When you use Wise to send money to a different country, you can check the exchange rate that we quote you against that of Reuters, which is the same as the one you can find on Google. This rate is known as the mid-market rate, and we use it because we want to be transparent with the amount we’re charging you.
Essentially, if you used the mid-market rate to exchange money, you would be getting exactly the equivalent value of the amount you’re sending in the currency you’re sending to. As we are providing a service at Wise, we charge what we think is a fair, an up front fee that covers the cost of the exchange, along with some margin that we reinvest into our product.
However, most banks and money transfer providers don’t exchange your money using the mid-market rate. They alter the rate in a way that is favorable to themselves. The difference between the two rates represents a hidden fee that you don’t realize you're being charged.
This hidden fee is the exact reason that we decided to start developing the price comparison tool. We wanted to normalize the idea of being able to see what you pay upfront; and show how our competitors charge for money transfers. Specifically, our aim is to show that there's usually a markup in the exchange rate, and that even promises of a “zero commission/fee” transfer are still likely to entail a significant hidden fee on your transfer.
So, as we near the end of 2018, we (the Comparison team) thought it would be a good time to look back and see the extent to which our competitors have been charging hidden fees over the year. Here’s a brief summary of three routes in the form of league tables.
All the tables are generated using data that we’ve gathered for the comparison tool during 2018.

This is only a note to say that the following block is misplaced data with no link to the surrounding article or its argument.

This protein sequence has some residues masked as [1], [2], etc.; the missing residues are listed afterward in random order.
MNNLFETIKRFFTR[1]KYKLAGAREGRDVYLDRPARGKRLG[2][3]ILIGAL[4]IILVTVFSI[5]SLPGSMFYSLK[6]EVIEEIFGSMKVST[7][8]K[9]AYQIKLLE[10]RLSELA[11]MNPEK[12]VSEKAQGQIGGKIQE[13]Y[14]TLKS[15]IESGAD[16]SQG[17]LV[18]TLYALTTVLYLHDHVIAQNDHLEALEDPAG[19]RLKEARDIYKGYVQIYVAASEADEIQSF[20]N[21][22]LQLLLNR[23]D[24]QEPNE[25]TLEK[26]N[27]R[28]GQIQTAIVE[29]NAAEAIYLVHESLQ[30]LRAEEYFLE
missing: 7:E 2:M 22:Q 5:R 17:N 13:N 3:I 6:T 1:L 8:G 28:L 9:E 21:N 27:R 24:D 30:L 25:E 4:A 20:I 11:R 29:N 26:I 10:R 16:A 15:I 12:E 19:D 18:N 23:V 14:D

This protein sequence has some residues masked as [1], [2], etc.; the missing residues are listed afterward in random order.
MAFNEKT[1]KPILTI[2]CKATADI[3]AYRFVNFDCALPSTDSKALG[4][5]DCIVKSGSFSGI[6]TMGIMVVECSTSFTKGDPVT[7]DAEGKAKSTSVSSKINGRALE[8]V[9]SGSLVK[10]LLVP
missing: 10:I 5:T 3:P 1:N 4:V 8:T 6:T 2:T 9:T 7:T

Go straight to:
|Name||Average hidden fee (£)|
With almost a 4% markup on the mid-market rate, HSBC ranks last. This means that 37 GBP of the 1000 pounds you send is essentially charged as a hidden fee. That doesn’t include the upfront commission they charge for their service, which in this case is around 4 GBP.
Western Union do offer a relatively good rate, and in fact, are not charging a fee for bank transfers, but don’t let them fool you that it’s totally free:
They’re still charging you 2.10 GBP on average, for making an international transfer to a bank account, which is a very good price (hint: its cheaper than Wise) So why not just be open about it?
The problem with hiding the fee in the exchange rate is that it allows companies to change pricing at will, without people realizing it.
And as you can see above, Western Union can, and does, do this sort of thing. In this case, it’s a nice 20USD increase in the hidden fee, just in time for Easter. (Route: 1000 USD to GBP).
|Name||Average hidden fee (€)|
While Western Union supply an incredibly cheap service for sending GBP, they charge an extortionate amount for sending EUR to GBP. That’s 21x more expensive to move 1000 EUR to GBP than 1000 GBP to EUR.
|Name||Average hidden fee (£)|
In general, the cheapest and most competitive routes are those with GBP as the source currency - and GBP>USD is no exception. However, what is of note here is that a non-bank has the most extreme markup of any of the providers that are present. It’s because of providers like Paypal, which have a very high (and also very volatile) hidden fee, that we began building the price comparison tool in the first place.
There's progress on this front, however, as the EU has recently passed a law that will force banks and money transfer providers to disclose exactly how much they're charging you for an international money transfer. But until that law comes into action, we will diligently work to show you how much you're really being charged to send money across borders.
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